Not only can melanoma grow inside the belly button, but this particular location makes the cancer potentially more aggressive and able to spread faster than if it were, for example, located on the chest, back or leg.
“Melanoma can develop on any skin surface, even the belly button,” says Erum Ilyas, MD, a board certified dermatologist who performs adult and pediatric medical dermatology, cosmetic dermatology and skin cancer treatment with Schweiger Dermatology Group.
How common is a belly button melanoma?
“Umbilical or belly button tumors are not common,” says Dr. Ilyas.
“Cancers that metastasize to the belly button from internal cancers (gynecological, gastrointestinal, lymphoma, etc.) are actually more common than primary cancers found in the belly button.
“This type of tumor [metastatic] is called a Sister Mary Joseph nodule. In women it is most commonly metastatic from ovarian cancer and in men from gastric carcinoma.
“That being said, melanoma in the umbilicus is rare but should be checked for because it is thought that if or when it occurs, that it may be more likely to spread or metastasize quickly because the area is highly vascular and has old connections to the internal organs.”
The Dermatology Online Journal (Mangas et al) says that belly button melanomas don’t seem to be frequent, but that the “real incidence is difficult to determine due to the lack of statistics about it on the literature.”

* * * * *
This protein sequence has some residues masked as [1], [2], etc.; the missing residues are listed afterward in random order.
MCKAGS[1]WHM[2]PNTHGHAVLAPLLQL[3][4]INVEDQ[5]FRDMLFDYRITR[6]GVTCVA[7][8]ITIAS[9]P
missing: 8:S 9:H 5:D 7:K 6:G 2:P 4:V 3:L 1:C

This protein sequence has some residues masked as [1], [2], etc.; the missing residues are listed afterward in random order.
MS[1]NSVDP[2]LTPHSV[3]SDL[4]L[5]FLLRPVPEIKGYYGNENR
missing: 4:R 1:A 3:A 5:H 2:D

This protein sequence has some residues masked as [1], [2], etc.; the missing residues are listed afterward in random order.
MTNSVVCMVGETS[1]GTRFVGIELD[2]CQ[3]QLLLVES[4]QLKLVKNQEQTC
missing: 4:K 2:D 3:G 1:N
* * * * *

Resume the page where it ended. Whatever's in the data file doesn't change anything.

A report by Monta et al is chilling:
What makes navel melanomas unique is that the natural creasing of the inside of a belly button can obscure a growing cancer.
Furthermore, in overweight people it’s more difficult to get a good look.
And unfortunately, not every dermatologist says during the annual skin exam, “Okay, I’m now going to inspect your belly button.”
In order for a doctor to adequately inspect it, the doctor must pry at the umbilicus in different directions to spread apart its natural folds that might be concealing a suspicious lesion. Simply hovering over it with a dermatoscope isn’t enough.
Melanoma in Belly Button Found by Accident
A report in Aesthetic Plastic Surgery (April 2013) cites the case of a woman who was under general anesthesia for a planned harvesting of fat from her abdominal area for breast asymmetry contouring.
Entryway for the fat is done through the navel so that the scar can be concealed.
Before cutting, the surgeons noticed a pigmented lesion inside the belly button which had gone unnoticed during the preop exam.
The spot turned out to be a melanoma in situ that had arisen from a pre-existing mole.
Lorra Garrick has been covering medical, fitness and cybersecurity topics for many years, having written thousands of articles for print magazines and websites, including as a ghostwriter. She’s also a former ACE-certified personal trainer.
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